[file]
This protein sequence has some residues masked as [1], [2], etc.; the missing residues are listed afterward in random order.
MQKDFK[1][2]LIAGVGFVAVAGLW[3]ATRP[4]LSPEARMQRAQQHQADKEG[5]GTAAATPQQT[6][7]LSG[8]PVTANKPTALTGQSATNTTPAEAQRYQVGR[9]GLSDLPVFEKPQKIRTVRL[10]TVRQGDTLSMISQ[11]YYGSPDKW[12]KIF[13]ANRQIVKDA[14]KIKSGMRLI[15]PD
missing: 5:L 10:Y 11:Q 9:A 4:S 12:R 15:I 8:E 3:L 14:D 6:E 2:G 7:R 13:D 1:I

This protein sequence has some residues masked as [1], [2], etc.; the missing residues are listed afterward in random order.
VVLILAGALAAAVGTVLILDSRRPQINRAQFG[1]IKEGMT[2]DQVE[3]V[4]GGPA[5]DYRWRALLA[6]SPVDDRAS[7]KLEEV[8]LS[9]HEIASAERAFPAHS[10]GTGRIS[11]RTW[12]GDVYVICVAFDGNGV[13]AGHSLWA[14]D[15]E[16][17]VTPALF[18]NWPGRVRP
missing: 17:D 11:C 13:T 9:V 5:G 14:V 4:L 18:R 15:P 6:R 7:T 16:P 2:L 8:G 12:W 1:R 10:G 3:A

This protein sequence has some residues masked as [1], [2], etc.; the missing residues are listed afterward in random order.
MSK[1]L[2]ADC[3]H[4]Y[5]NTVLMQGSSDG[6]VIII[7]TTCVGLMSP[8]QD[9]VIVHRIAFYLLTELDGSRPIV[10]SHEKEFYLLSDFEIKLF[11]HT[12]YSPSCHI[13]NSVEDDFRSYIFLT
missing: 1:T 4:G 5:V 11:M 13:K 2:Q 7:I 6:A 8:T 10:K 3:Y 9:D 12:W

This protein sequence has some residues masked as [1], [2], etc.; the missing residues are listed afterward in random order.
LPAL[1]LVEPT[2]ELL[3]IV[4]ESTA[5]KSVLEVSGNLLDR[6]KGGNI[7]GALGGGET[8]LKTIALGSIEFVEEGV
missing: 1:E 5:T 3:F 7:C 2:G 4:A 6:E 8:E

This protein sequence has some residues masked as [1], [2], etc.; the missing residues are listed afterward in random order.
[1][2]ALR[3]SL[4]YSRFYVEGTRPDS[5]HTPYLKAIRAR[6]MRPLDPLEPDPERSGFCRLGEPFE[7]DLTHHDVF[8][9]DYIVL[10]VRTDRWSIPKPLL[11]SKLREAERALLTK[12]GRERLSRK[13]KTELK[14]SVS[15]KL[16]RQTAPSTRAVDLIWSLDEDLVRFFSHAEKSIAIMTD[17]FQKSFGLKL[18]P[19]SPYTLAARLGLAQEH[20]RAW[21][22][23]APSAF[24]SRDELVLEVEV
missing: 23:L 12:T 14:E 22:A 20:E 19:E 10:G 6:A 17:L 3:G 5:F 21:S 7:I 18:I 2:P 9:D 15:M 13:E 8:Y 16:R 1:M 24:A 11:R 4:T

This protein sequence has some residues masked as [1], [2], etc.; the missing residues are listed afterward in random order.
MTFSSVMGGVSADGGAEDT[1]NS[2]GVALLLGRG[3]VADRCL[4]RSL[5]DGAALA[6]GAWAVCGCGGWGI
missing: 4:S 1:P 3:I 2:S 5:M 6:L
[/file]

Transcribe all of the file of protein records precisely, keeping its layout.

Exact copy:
This protein sequence has some residues masked as [1], [2], etc.; the missing residues are listed afterward in random order.
MQKDFK[1][2]LIAGVGFVAVAGLW[3]ATRP[4]LSPEARMQRAQQHQADKEG[5]GTAAATPQQT[6][7]LSG[8]PVTANKPTALTGQSATNTTPAEAQRYQVGR[9]GLSDLPVFEKPQKIRTVRL[10]TVRQGDTLSMISQ[11]YYGSPDKW[12]KIF[13]ANRQIVKDA[14]KIKSGMRLI[15]PD
missing: 5:L 10:Y 11:Q 9:A 4:S 12:R 15:I 8:E 3:L 14:D 6:E 2:G 7:R 13:D 1:I

This protein sequence has some residues masked as [1], [2], etc.; the missing residues are listed afterward in random order.
VVLILAGALAAAVGTVLILDSRRPQINRAQFG[1]IKEGMT[2]DQVE[3]V[4]GGPA[5]DYRWRALLA[6]SPVDDRAS[7]KLEEV[8]LS[9]HEIASAERAFPAHS[10]GTGRIS[11]RTW[12]GDVYVICVAFDGNGV[13]AGHSLWA[14]D[15]E[16][17]VTPALF[18]NWPGRVRP
missing: 17:D 11:C 13:T 9:V 5:G 14:V 4:L 18:R 15:P 6:R 7:T 16:P 2:L 8:G 12:W 1:R 10:G 3:A

This protein sequence has some residues masked as [1], [2], etc.; the missing residues are listed afterward in random order.
MSK[1]L[2]ADC[3]H[4]Y[5]NTVLMQGSSDG[6]VIII[7]TTCVGLMSP[8]QD[9]VIVHRIAFYLLTELDGSRPIV[10]SHEKEFYLLSDFEIKLF[11]HT[12]YSPSCHI[13]NSVEDDFRSYIFLT
missing: 1:T 4:G 5:V 11:M 13:K 2:Q 7:I 6:A 8:T 10:K 3:Y 9:D 12:W

This protein sequence has some residues masked as [1], [2], etc.; the missing residues are listed afterward in random order.
LPAL[1]LVEPT[2]ELL[3]IV[4]ESTA[5]KSVLEVSGNLLDR[6]KGGNI[7]GALGGGET[8]LKTIALGSIEFVEEGV
missing: 1:E 5:T 3:F 7:C 2:G 4:A 6:E 8:E

This protein sequence has some residues masked as [1], [2], etc.; the missing residues are listed afterward in random order.
[1][2]ALR[3]SL[4]YSRFYVEGTRPDS[5]HTPYLKAIRAR[6]MRPLDPLEPDPERSGFCRLGEPFE[7]DLTHHDVF[8][9]DYIVL[10]VRTDRWSIPKPLL[11]SKLREAERALLTK[12]GRERLSRK[13]KTELK[14]SVS[15]KL[16]RQTAPSTRAVDLIWSLDEDLVRFFSHAEKSIAIMTD[17]FQKSFGLKL[18]P[19]SPYTLAARLGLAQEH[20]RAW[21][22][23]APSAF[24]SRDELVLEVEV
missing: 23:L 12:T 14:E 22:A 20:E 19:E 10:G 6:A 17:L 3:G 5:F 21:S 7:I 18:I 2:P 9:D 15:M 13:E 8:Y 16:R 1:M 24:A 11:R 4:T

This protein sequence has some residues masked as [1], [2], etc.; the missing residues are listed afterward in random order.
MTFSSVMGGVSADGGAEDT[1]NS[2]GVALLLGRG[3]VADRCL[4]RSL[5]DGAALA[6]GAWAVCGCGGWGI
missing: 4:S 1:P 3:I 2:S 5:M 6:L